Brokeback Mountain Review
Sometimes when watching and reviewing a movie, one gets the feeling that what will be written will never please all of the people. I felt it with Kingdom of Heaven, I felt it with my review of Alien 3 and I have to say that I really feel it with this one, even more so than the others. Perhaps it's because of the critical acclaim this has had as well as the Oscar nominations and so forth, but this is the first time I've felt that I'm really going to need the proverbial flameproof suit.........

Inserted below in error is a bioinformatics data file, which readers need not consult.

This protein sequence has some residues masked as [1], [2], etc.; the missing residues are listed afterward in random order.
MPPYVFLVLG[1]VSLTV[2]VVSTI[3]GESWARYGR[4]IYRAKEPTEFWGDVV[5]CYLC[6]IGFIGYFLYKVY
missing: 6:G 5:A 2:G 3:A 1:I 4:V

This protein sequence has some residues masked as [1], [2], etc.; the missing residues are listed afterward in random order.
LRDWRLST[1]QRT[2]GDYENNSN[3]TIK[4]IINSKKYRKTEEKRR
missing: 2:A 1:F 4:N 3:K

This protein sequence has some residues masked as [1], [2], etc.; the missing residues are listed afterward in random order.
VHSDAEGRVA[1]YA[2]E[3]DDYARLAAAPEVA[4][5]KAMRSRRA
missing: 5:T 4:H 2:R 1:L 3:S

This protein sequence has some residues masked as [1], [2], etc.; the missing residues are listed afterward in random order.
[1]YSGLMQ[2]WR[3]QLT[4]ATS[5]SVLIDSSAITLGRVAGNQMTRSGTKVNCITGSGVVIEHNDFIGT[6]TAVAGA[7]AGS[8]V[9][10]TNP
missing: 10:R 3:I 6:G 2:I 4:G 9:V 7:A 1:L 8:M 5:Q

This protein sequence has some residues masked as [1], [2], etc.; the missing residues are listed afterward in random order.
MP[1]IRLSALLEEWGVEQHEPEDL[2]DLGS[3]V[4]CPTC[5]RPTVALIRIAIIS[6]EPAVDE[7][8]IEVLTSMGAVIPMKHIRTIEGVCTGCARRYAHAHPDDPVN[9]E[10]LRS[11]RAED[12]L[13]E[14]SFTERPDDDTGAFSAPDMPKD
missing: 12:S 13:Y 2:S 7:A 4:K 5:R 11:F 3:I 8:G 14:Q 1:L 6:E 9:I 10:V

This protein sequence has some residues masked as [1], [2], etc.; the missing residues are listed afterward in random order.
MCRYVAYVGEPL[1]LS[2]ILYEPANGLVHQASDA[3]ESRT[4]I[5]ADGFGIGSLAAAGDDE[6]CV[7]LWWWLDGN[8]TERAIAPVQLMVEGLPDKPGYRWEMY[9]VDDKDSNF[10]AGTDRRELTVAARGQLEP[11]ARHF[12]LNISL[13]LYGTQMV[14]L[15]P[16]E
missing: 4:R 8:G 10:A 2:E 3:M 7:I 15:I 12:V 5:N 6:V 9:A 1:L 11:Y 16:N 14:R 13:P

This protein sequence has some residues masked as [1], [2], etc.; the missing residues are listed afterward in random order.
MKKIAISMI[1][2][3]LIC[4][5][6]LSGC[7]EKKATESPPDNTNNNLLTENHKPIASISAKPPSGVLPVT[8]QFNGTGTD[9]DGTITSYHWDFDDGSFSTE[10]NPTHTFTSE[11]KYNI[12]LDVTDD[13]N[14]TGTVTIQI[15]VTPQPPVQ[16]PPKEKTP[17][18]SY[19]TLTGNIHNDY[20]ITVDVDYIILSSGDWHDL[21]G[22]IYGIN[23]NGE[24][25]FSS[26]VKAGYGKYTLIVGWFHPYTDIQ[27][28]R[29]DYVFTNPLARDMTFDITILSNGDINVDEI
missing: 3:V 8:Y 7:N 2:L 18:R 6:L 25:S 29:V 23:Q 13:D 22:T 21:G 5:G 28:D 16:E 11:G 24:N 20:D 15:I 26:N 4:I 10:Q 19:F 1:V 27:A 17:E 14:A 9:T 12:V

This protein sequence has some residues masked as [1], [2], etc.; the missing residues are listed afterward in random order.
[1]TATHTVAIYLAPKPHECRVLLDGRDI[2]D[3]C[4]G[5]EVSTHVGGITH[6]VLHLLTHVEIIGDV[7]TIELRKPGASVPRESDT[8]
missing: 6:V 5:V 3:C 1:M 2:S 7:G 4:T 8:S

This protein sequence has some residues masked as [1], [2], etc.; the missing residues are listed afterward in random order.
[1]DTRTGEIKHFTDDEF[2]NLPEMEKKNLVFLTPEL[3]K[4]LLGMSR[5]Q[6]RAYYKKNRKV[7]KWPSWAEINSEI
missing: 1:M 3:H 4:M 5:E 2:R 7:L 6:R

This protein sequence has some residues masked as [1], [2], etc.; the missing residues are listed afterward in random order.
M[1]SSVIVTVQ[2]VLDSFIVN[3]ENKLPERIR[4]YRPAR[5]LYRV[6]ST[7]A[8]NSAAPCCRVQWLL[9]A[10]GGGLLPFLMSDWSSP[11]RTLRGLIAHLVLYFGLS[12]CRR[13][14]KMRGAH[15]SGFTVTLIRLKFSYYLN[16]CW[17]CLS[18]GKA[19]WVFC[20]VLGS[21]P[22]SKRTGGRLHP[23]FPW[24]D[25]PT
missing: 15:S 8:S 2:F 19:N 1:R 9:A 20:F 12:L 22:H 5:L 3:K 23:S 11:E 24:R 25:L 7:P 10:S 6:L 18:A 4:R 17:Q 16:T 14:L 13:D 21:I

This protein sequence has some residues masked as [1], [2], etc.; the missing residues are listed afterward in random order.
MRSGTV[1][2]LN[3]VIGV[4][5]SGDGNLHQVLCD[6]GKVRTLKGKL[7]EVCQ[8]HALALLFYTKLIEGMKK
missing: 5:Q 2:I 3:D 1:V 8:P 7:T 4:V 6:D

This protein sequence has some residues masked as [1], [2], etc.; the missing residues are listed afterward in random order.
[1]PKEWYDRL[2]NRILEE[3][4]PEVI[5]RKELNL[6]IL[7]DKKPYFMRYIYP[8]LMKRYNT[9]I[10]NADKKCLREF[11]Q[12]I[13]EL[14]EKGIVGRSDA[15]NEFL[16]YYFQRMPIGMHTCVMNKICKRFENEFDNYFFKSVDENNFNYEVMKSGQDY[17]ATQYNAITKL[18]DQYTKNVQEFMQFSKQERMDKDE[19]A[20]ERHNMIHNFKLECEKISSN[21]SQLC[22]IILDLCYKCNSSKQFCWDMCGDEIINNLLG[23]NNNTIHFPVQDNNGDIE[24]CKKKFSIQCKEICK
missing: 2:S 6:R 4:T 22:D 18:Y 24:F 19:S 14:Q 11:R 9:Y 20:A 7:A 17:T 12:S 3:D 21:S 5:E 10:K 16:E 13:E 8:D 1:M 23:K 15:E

Brokeback Mountain is a simplistic story of two young men, Ennis Del Mar (Ledger) a farm hand and Jack Twist (Gyllenhaal). Set against the backdrop of Wyoming circa 1963, this movie, based on a short story by E.Annie Proulx, is a tale of forbidden love, of how two men fall in love with each other, then get married to two women (Williams and Hathaway respectively) and how their lives continue with their love for each other. We see how the affair they embark on causes ripples through each of their lives.How many times have you watched a critically-acclaimed movie and wondered “How?” or “Why?”. More to the point, why can't I say more than two sentences for a synopsis of a movie? Well let's start with the second point first. It's very hard to say a great deal about a movie where nothing really happens, in fact the whole time I was watching this, I kept thinking it was like Lost In Translation, except I really liked that movie. Let me clarify this - Lost In Translation was a love story between Murray and Johansson's characters, where they never acted on their impulses but the chemistry between them, the attraction was apparent and it was set against some wonderful scenery. Brokeback Mountain is a love story between Hedger and Gyllenhaal's characters, where they do act on their impulses, but there is no chemistry between them, the attraction isn't apparent and it is set again some wonderful scenery. There I've said it. It's a movie where I watched it with an open mind (the subject matter may be bothersome to some, but not to me) and I've sat there and thought “Why is this so critically acclaimed?”.Well, the only reason I can think of is that the cinematography is quite stunning, with some beautiful shots of the scenery and mountains. It is incredibly picturesque and did make me at times wish I was there to enjoy the view. But that's the only real positive thing I can say about this movie. I have huge problems in the execution of how the two leads fall for each other and without wishing to spoil the movie, as the events I am about to discuss are the first 20-30 minutes or so, I'll try and explain. The first character we see is Ennis, who seems a typical man around that era - cowboy hat on etc. Nothing out of the ordinary, right? We then see Jack Twist in his battered, run down vehicle which he gets out of and stands there. Immediately, due to his body language and demeanour, I automatically thought he was gay - I have a few gay friends and I'm sure they'll forgive me but the way he carried himself seemed slightly camp. I don't mean that in a bad way, it is as though we are supposed to understand his sexuality immediately without him saying a word. Anyway, after being hired by Randy Quaid's character, they set up Brokeback Mountain, steering sheep along the way. The interaction between the two is minimal - they hardly speak initially, just passing conversation, if you can call it that. They cook, eat and sleep. That's about it, until one night they get slightly drunk and sleep together in the tent. Jack then pulls Ennis' arm over him, for a hug, as women tend to when in bed. Ennis reacts badly, pulls his arm away violently and the next thing is the trousers are whipped down and sex ensues. Now, some may be shocked from this actual event. I was more shocked in how it took place - it didn't feel right whatsoever. They'd hardly talked, hardly bonded, Ennis seemed to take offence at his arm being pulled around Jack and then the next minute he's riding him like a bronco bull. Sorry, but I don't buy into this sequence of events, it felt wrong, it felt forced and other than the obvious tell at the beginning as to Jack's sexuality, it didn't make sense within the context of the movie's narrative.So that's one of my gripes, the other main one is that it takes 135 minutes to say very, very little. In fact, there's a superb rendition on the Angry Alien site that tells the story in 30 seconds, with bunnies. For those with the recently released edition of Titanic, it's the same thing as found on there - actually I prefer the 30 second bunny version of Titanic as well. Oh, keep an eye out for a practically unrecognisable Anna Farris and to a much lesser extent for Linda Cardellini (Thelma from the Scooby Doo movies). I recognised the latter, but I was shocked at how different Farris looks, mostly as I still think of her in those awful Scary Movie movies. As I was saying, before bunnies sidetracked me, it does drag. There are moments where we watch the scenery, nothing happens, but we get to watch the scenery. We get to see the romance unfold, while snails whiz past in the background. Yes people, it is that slow and plodding. I would go on about the ending, but that wouldn't be fair to people who wish to view this movie. Personally, I expected it to be far better than it was, considering the critical appraisal that it got. I understood the subject matter before going in, but sadly, other than the cinematography, I found this a rather hollow, cold movie. If you want something similar, Lost In Translation has a similar vibe to it, but is a much better movie. Still, for those who want to see Anne Hathaway topless again, here's another chance to see her breasts (Is it me, or is that all she has done since The Princess Diaries?). Brokeback Mountain? More like Boredback Mountain.